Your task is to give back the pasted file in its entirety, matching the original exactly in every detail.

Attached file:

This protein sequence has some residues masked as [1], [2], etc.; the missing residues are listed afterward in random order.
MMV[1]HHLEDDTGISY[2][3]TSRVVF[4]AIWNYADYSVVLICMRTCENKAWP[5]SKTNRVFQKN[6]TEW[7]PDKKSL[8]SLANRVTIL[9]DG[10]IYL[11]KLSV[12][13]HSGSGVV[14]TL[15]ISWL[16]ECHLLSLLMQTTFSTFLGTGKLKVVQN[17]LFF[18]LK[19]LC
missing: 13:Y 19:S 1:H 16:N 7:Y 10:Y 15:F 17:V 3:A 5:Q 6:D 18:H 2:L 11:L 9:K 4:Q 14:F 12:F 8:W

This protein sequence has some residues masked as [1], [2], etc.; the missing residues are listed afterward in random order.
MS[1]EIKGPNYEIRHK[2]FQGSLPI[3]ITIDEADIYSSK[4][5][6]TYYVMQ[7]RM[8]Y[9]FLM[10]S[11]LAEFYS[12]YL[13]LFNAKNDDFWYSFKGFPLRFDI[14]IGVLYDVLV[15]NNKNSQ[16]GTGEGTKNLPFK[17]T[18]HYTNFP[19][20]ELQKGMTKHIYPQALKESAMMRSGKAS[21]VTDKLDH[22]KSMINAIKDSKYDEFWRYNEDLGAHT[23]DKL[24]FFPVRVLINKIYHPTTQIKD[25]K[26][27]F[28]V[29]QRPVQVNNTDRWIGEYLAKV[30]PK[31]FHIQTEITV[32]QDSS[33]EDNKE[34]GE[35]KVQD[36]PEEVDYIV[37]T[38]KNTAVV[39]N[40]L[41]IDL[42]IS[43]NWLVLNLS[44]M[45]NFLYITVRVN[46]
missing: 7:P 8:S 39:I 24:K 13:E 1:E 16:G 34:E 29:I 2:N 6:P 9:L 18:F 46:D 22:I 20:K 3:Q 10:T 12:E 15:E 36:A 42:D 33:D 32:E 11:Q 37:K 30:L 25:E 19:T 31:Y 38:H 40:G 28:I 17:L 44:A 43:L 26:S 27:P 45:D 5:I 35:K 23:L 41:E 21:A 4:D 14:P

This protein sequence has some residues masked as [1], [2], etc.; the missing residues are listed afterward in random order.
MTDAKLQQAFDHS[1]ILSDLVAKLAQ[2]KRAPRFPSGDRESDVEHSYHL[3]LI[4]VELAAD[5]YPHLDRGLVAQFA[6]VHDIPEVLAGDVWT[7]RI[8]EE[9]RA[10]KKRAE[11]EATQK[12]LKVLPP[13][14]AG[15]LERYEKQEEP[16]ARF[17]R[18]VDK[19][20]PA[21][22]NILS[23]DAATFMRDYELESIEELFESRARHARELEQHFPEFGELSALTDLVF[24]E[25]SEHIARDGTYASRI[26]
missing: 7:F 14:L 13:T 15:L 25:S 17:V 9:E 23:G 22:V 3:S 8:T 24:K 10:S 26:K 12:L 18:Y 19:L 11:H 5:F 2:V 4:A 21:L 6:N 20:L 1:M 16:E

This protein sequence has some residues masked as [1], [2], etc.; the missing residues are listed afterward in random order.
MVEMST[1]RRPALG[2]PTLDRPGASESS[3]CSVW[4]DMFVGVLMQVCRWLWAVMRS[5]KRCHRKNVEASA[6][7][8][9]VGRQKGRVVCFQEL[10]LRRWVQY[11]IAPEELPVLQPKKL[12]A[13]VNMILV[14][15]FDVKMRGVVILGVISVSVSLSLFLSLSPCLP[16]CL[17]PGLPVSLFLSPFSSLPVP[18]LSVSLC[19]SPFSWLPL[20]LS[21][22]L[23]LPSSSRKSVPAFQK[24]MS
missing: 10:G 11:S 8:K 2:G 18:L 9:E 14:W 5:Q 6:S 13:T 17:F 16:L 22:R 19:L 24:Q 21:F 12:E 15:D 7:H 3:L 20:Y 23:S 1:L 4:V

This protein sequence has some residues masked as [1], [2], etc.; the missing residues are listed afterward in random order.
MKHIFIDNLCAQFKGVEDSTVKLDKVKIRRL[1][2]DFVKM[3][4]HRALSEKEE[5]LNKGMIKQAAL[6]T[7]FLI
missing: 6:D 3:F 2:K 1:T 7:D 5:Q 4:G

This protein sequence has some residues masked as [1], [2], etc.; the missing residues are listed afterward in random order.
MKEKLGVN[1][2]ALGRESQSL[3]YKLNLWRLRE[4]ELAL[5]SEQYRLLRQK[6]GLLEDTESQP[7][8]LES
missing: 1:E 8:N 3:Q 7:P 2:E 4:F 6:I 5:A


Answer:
This protein sequence has some residues masked as [1], [2], etc.; the missing residues are listed afterward in random order.
MMV[1]HHLEDDTGISY[2][3]TSRVVF[4]AIWNYADYSVVLICMRTCENKAWP[5]SKTNRVFQKN[6]TEW[7]PDKKSL[8]SLANRVTIL[9]DG[10]IYL[11]KLSV[12][13]HSGSGVV[14]TL[15]ISWL[16]ECHLLSLLMQTTFSTFLGTGKLKVVQN[17]LFF[18]LK[19]LC
missing: 13:Y 19:S 1:H 16:N 7:Y 10:Y 15:F 17:V 3:A 5:Q 6:D 18:H 2:L 11:L 9:K 4:Q 14:F 12:F 8:W

This protein sequence has some residues masked as [1], [2], etc.; the missing residues are listed afterward in random order.
MS[1]EIKGPNYEIRHK[2]FQGSLPI[3]ITIDEADIYSSK[4][5][6]TYYVMQ[7]RM[8]Y[9]FLM[10]S[11]LAEFYS[12]YL[13]LFNAKNDDFWYSFKGFPLRFDI[14]IGVLYDVLV[15]NNKNSQ[16]GTGEGTKNLPFK[17]T[18]HYTNFP[19][20]ELQKGMTKHIYPQALKESAMMRSGKAS[21]VTDKLDH[22]KSMINAIKDSKYDEFWRYNEDLGAHT[23]DKL[24]FFPVRVLINKIYHPTTQIKD[25]K[26][27]F[28]V[29]QRPVQVNNTDRWIGEYLAKV[30]PK[31]FHIQTEITV[32]QDSS[33]EDNKE[34]GE[35]KVQD[36]PEEVDYIV[37]T[38]KNTAVV[39]N[40]L[41]IDL[42]IS[43]NWLVLNLS[44]M[45]NFLYITVRVN[46]
missing: 7:P 8:S 39:I 24:K 13:E 1:E 16:G 34:E 29:I 2:N 6:P 9:L 18:F 46:D 22:I 20:K 3:Q 10:T 12:E 15:E 36:A 42:D 33:D 32:E 11:Q 37:K 30:L 25:E 19:T 31:Y 38:H 40:G 28:I 17:L 44:A 43:L 26:S 27:P 45:D 5:I 35:K 23:L 41:E 21:A 4:D 14:P

This protein sequence has some residues masked as [1], [2], etc.; the missing residues are listed afterward in random order.
MTDAKLQQAFDHS[1]ILSDLVAKLAQ[2]KRAPRFPSGDRESDVEHSYHL[3]LI[4]VELAAD[5]YPHLDRGLVAQFA[6]VHDIPEVLAGDVWT[7]RI[8]EE[9]RA[10]KKRAE[11]EATQK[12]LKVLPP[13][14]AG[15]LERYEKQEEP[16]ARF[17]R[18]VDK[19][20]PA[21][22]NILS[23]DAATFMRDYELESIEELFESRARHARELEQHFPEFGELSALTDLVF[24]E[25]SEHIARDGTYASRI[26]
missing: 7:F 14:L 13:T 15:L 25:S 17:V 9:E 23:G 22:V 3:S 8:T 24:K 10:S 26:K 12:L 18:Y 19:L 11:H 5:F 2:V 4:A 21:L 6:N 20:L 1:M 16:E

This protein sequence has some residues masked as [1], [2], etc.; the missing residues are listed afterward in random order.
MVEMST[1]RRPALG[2]PTLDRPGASESS[3]CSVW[4]DMFVGVLMQVCRWLWAVMRS[5]KRCHRKNVEASA[6][7][8][9]VGRQKGRVVCFQEL[10]LRRWVQY[11]IAPEELPVLQPKKL[12]A[13]VNMILV[14][15]FDVKMRGVVILGVISVSVSLSLFLSLSPCLP[16]CL[17]PGLPVSLFLSPFSSLPVP[18]LSVSLC[19]SPFSWLPL[20]LS[21][22]L[23]LPSSSRKSVPAFQK[24]MS
missing: 10:G 11:S 8:K 2:G 18:L 9:E 14:W 5:Q 6:S 13:T 17:F 16:L 22:R 19:L 24:Q 21:F 12:E 15:D 7:H 3:L 20:Y 23:S 1:L 4:V

This protein sequence has some residues masked as [1], [2], etc.; the missing residues are listed afterward in random order.
MKHIFIDNLCAQFKGVEDSTVKLDKVKIRRL[1][2]DFVKM[3][4]HRALSEKEE[5]LNKGMIKQAAL[6]T[7]FLI
missing: 6:D 3:F 2:K 1:T 7:D 5:Q 4:G

This protein sequence has some residues masked as [1], [2], etc.; the missing residues are listed afterward in random order.
MKEKLGVN[1][2]ALGRESQSL[3]YKLNLWRLRE[4]ELAL[5]SEQYRLLRQK[6]GLLEDTESQP[7][8]LES
missing: 1:E 8:N 3:Q 7:P 2:E 4:F 6:I 5:A